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Lightning’s J.T. Brown says he received death threats after protest

For The Win logo For The Win 10/9/2017 Hemal Jhaveri

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On Saturday night, the Tampa Bay Lightning's J.T. Brown raised his fist during the national anthem before the team's game against the Florida Panthers. In doing so, he became the first NHL player to publicly join other athletes protesting police brutality and racial inequality.

It's a bold and controversial move in a league that discourages political expression on the ice. Brown, who is one of approximately 30 black players in the NHL, had been debating speaking about these issues for a while. He'd previously raised a fist during an NHL preseason game and donated $1,500 to remove a Confederate statue in Tampa.

"Like I've said before, I wanted to do something to show my support," Brown told the Tampa Bay Times. "There's issues we have to talk about. In my mind, I'm just trying to bring a little bit more awareness and any type of conversation we could get started would be great."

In a statement posted to Twitter on Sunday afternoon, Brown gave a more detailed and moving explanation of his protest. He also revealed that his political actions had lead to death threats.

I also wanted to reiterate that this is not and has never been about the military or disrespecting the flag. It is about police brutality, racial injustice and inequality in this country. It is something that I as well as many others feel needs to be addressed. I love my country, but that doesn't mean I cannot acknowledge that it is not perfect. In my life, I have been through more than my fair share of racism both on and off the ice. There comes a time where you cannot remain silent, hoping and wishing for a change. It takes much more. We all see the world through our own eyes, but I hope that we can try and understand what others experience.

While making my decision, I prayed and asked for God to guide me and I spoke with my family. I also talked to members of the military to have an empathetic conversation about the demonstrations during the national anthem. I tried to use as much knowledge as possible to make an educated decision. I know it may not sit well with everyone, but to truly make change in this world we must be able to be pushed outside of our comfort zone. We can't just stick to the status quo. I want young minorities to see that what they may be going through is not being ignored by the hockey community.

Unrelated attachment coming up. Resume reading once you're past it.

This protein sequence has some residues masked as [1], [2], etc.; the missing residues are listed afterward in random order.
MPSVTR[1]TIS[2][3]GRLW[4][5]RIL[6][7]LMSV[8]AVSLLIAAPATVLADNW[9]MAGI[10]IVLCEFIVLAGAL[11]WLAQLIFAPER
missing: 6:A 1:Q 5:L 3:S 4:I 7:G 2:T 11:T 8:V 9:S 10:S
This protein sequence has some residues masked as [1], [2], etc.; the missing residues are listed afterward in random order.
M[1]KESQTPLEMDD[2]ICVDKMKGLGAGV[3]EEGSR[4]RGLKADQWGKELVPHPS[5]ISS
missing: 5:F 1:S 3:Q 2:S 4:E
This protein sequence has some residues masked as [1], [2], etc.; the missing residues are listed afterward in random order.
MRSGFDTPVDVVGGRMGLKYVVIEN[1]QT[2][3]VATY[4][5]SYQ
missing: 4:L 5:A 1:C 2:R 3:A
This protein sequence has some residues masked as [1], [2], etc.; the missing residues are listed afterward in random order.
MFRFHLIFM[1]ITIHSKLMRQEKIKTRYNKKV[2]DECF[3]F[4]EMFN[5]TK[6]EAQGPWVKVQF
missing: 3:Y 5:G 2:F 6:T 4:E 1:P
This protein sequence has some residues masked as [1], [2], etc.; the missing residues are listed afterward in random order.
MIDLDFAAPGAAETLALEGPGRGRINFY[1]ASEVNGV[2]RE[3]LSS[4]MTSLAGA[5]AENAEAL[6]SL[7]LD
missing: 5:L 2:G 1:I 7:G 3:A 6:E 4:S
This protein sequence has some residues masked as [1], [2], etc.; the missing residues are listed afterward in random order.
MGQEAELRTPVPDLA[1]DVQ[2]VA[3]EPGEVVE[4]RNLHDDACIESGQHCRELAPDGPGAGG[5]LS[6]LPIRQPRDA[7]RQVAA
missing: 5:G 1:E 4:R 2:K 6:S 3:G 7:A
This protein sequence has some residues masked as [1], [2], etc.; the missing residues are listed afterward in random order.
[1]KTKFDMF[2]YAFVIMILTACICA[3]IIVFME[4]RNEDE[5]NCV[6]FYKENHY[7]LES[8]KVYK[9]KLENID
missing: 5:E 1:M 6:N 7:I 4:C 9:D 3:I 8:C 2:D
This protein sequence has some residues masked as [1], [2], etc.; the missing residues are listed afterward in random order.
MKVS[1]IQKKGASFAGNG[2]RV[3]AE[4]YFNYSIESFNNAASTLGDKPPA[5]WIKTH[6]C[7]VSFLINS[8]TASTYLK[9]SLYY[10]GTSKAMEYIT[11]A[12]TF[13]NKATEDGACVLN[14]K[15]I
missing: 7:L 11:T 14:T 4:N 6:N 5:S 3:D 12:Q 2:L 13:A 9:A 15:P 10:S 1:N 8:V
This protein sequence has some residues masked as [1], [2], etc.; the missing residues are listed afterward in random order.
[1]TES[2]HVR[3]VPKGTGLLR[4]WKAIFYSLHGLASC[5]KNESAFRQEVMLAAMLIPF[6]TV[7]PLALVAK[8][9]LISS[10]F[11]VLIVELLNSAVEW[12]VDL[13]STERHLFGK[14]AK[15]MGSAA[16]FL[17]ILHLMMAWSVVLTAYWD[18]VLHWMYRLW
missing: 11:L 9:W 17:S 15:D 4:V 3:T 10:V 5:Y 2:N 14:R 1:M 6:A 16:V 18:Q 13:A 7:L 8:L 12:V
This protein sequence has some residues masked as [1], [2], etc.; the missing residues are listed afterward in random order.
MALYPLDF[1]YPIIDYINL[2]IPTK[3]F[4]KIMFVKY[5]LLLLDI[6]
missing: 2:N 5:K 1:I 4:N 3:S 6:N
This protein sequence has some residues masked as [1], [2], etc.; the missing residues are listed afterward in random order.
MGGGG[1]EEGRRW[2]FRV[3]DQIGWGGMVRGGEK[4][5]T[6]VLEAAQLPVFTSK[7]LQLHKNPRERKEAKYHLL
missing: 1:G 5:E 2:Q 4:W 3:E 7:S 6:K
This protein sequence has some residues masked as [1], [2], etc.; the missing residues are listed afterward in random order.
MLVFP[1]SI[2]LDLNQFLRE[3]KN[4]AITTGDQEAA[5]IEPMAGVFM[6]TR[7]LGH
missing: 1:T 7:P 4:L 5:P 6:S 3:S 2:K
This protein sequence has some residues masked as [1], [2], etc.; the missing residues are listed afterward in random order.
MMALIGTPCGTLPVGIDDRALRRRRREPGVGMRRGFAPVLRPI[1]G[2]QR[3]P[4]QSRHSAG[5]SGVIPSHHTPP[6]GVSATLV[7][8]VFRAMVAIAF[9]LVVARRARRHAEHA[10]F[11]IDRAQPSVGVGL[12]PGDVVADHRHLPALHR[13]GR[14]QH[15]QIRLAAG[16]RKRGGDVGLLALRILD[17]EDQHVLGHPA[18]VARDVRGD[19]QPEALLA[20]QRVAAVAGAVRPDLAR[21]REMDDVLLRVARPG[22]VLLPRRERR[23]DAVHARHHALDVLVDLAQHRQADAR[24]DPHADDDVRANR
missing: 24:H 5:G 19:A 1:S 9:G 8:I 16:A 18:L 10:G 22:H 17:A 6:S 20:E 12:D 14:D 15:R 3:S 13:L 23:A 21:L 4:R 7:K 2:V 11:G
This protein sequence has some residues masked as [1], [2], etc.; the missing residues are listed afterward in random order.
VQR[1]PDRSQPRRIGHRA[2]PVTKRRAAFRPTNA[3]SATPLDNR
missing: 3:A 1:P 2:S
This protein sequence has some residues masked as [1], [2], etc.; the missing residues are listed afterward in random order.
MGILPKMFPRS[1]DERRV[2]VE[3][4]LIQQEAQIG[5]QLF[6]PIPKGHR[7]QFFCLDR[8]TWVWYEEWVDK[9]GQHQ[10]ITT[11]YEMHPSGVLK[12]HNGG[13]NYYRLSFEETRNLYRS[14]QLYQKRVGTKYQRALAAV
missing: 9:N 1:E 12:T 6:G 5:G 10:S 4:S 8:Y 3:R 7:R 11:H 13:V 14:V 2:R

Towards the end of his statement, Brown revealed that along with racist remarks, he's gotten death threats because of his protest.

"I have received racist remarks and death threats because they disagree with how I chose to raise awareness," he wrote.

The Tampa Bay Lightning released a statement supporting Brown. NHL commissioner Gary Bettman said in May that players should remain apolitical at the rink.

"I would encourage and I do encourage our players to do it on their own time. When they're showing up for work to participate in a game that people are focused on, care about, pay a lot of money to attend, then it should be all about the game. That block of time should be apolitical, and we can use our platforms to demonstrate diversity, inclusiveness, educating communities on good causes whether or not it's health or the environment. But when the game is being played, it should be about the game because that's what fans want."

Black players in the NHL already face an enormous burden in a culture that still has a ways to go before it fully embraces diversity. Think back to this heart breaking quote from the Washington Capitals'Devante Smith-Pelly about how lonely it is being the only black player on a team.

"I mean, all of us are on our teams by ourselves: there's not two of us together, or three of us together. So if one of us were to do this, and nobody else on the team jumped in, you're really by yourself. I can go to Joel and say, hey - because he understands what I'm going through as a black man in America. I can't go to anyone on my team and have them understand really how it is to be in my shoes. Just because I'm a professional hockey player: they just don't understand. So it's really lonely in that sense. You don't really have anyone."

While Brown raising his fist may not be as bold as NFL players taking a knee, it's a big step forward in a league where players consider expressing political opinions an anathema.

"I know there's going to be negative backlash," Brown said. "But, in my heart, I know I did what was right."


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